Social Media Can Be Damaging Your Sleep

Every night our routine is the same. We put on our cozy pajamas, wash our face, brush our teeth, and then climb into bed. But rather than close our eyes and think of all the wonderful things that happened in the day and then drift off to sleep, we grab for our smartphones or tablets and begin the scrolling marathon.   We check Facebook, Instagram, Twitter, YouTube, SnapChat, Reddit, Pinterest…. the list goes on and on. Before you know it, you just spent 30 minutes in Internet land when you could have been blissfully asleep.

But thanks to a study published by the journal Preventive Medicine, we now have a compelling reason to put the phone down – and not just at bedtime.

The University of Pittsburgh School of Medicine released findings showing that young adults who spend many hours on social media during the day or who check in frequently are more likely to experience sleep problems. The study analyzed questionnaires of 1,788 U.S. adults ages 19-32 regarding the top 11 social media platforms:

“On average, study participants spent a total of 61 minutes per day on social media and accessed their various social media accounts 30 times per week.

“Nearly 30 percent of participants reported high levels of sleep disturbance. Perhaps even more telling? The young adults who reported the highest levels of social media use on a daily basis were twice as likely to experience sleep problems and those who spent the most time on social media throughout the week were three times more likely to have problems sleeping.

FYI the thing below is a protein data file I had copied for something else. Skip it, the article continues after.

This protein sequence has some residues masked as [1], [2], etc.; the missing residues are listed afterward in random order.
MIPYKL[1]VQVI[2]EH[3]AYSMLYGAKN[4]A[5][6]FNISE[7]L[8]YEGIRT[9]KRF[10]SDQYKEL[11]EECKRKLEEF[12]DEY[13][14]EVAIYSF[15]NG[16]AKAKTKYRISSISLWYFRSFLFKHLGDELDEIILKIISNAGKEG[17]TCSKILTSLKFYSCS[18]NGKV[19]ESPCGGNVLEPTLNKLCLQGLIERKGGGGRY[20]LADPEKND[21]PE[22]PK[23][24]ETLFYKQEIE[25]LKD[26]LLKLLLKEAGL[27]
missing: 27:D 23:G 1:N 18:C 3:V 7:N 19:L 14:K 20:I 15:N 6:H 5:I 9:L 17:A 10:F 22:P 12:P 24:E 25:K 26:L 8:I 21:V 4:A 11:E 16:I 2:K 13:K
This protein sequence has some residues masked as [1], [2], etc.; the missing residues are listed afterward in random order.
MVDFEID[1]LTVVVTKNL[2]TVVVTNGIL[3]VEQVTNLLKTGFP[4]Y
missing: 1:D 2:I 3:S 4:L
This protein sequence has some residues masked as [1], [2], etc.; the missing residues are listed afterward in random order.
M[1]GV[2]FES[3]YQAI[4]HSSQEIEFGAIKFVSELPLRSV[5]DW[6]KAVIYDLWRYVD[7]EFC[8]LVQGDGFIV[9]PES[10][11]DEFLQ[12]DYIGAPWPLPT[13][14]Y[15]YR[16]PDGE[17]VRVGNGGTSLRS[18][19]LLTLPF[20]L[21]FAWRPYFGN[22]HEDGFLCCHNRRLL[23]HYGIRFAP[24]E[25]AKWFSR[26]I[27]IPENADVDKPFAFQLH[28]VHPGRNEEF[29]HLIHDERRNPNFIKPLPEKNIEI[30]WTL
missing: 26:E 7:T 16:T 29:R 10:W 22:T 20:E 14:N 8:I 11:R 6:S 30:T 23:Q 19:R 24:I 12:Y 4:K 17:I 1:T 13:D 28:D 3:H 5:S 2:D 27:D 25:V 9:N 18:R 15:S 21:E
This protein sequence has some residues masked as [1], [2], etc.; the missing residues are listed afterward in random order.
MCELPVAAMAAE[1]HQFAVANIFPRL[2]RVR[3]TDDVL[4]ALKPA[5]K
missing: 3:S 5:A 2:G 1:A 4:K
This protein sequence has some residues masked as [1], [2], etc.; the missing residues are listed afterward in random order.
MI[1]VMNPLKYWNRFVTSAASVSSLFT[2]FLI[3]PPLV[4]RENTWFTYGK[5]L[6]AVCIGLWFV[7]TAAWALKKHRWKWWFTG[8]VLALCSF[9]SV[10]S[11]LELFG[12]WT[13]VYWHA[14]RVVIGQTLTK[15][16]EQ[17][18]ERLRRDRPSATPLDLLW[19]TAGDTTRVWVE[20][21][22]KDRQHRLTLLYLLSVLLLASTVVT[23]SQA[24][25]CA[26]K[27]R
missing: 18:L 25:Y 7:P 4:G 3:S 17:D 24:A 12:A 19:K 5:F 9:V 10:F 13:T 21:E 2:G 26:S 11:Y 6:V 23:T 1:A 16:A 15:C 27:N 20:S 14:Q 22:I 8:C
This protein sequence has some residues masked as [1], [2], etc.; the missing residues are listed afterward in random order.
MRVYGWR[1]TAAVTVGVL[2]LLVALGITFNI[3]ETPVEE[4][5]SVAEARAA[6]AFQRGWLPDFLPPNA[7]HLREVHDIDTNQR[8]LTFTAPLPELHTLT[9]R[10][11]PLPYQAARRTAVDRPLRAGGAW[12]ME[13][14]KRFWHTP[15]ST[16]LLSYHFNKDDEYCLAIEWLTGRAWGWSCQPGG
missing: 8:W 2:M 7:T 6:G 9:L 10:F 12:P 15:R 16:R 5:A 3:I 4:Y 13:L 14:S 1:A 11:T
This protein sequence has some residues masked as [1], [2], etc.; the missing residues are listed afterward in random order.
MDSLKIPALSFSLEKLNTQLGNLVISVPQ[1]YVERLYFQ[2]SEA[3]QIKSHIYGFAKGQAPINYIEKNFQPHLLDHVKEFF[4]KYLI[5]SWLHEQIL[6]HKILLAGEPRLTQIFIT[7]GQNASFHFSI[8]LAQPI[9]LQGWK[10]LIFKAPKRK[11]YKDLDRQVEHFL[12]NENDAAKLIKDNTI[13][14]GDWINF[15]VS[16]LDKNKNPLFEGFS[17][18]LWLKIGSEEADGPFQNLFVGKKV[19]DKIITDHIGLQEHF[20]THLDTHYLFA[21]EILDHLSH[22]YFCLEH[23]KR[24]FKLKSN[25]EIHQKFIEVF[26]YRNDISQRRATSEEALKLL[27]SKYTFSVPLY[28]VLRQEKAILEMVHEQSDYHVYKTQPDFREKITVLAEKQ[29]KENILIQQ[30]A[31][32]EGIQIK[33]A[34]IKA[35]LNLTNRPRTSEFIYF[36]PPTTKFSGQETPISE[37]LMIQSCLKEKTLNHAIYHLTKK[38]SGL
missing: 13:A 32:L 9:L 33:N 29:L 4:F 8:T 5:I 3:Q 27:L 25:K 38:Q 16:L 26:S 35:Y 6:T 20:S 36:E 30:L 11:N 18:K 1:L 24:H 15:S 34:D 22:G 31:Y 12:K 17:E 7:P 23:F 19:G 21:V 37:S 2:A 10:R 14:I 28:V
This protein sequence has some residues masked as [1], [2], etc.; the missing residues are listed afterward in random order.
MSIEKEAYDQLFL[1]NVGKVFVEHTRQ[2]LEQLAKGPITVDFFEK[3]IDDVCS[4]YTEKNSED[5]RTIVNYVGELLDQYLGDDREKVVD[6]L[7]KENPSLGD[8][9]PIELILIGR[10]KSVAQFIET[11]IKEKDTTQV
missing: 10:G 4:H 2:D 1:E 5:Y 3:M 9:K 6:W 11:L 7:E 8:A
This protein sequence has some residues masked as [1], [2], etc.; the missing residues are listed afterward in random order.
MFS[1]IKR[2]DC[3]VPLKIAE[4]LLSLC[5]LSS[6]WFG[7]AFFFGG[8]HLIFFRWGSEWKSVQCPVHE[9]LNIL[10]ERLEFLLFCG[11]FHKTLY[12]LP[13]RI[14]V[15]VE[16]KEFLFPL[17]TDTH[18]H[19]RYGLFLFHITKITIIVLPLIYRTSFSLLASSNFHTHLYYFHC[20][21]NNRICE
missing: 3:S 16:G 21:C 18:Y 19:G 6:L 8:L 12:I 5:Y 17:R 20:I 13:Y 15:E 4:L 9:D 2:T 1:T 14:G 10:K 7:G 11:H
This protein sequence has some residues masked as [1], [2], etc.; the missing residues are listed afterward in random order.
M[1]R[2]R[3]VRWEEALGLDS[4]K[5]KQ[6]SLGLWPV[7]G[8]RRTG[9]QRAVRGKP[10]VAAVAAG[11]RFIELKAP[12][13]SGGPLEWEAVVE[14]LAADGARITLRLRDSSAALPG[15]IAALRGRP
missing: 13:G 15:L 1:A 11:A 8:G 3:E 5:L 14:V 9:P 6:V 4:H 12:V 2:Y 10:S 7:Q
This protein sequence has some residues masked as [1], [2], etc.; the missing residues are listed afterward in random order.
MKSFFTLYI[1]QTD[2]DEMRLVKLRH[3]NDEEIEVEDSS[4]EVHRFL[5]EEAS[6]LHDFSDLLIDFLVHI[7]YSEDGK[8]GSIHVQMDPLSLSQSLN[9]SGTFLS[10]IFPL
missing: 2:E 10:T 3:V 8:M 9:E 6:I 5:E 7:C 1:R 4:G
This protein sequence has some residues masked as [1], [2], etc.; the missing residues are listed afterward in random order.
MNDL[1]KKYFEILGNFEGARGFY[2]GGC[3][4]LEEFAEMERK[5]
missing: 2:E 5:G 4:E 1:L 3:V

‘This is one of the first pieces of evidence that social media use really can impact your sleep,’ lead author Jessica C. Levenson, Ph.D., a postdoctoral researcher in Pitt’s Department of Psychiatry, said in a statement. ‘[The findings] may indicate that frequency of social media visits is a better predictor of sleep difficulty than overall time spent on social media.’”

For the full article, click HERE.

So put down those phones, log off the Internet, and enjoy the day. Keeping your phone out of your bedroom will help set up a more restful environment. For more tips on how to set up a sleep-friendly bedroom, visit our blog Tips for Creating The Perfect Sleep Environment.

Fall Into Cozy with OMI Pillow Tops

Made with certified organic Eco-Wool™ and/or 100%-organic natural rubber latex, our pillow tops offer a welcome layer of plushness. Wool is a wonderful natural choice for a sleep surface. Cool in the summer and warm in the winter, it wicks away moisture and dissipates it into the air over time. Certified organic natural rubber adds a supportive softness, cushioning pressure points while resisting body impressions. Covered in certified organic cotton sateen fabric, our pillow tops add a luxurious feel to any mattress.

The Wooly Lite (1½”)

woolyliteThe Eco-Wool™ Wooly Lite is perfectly suited for the sleeper who needs just a little extra surface cushioning.

Starting at $395

The Wooly (3”)

woolyhighThe Eco-Wool™ Wooly is well suited for sleepers who need a softer surface depth or who enjoy a bed with a “nesting” feel.

Starting at $595

The Wave (3”)

new_waveThe Wave pillow top is made of 3” of GOLS-certified organic natural rubber latex encased in certified organic cotton knit fabric. The Wave features a sculpted surface to provide comfort for sleepers with pressure-point issues. This comfortable and resilient natural-rubber pillow top provides added surface depth for sleepers, but with more firmness than a wool topper and without reducing the support of the mattress.

Starting at $795

The Allura (2”)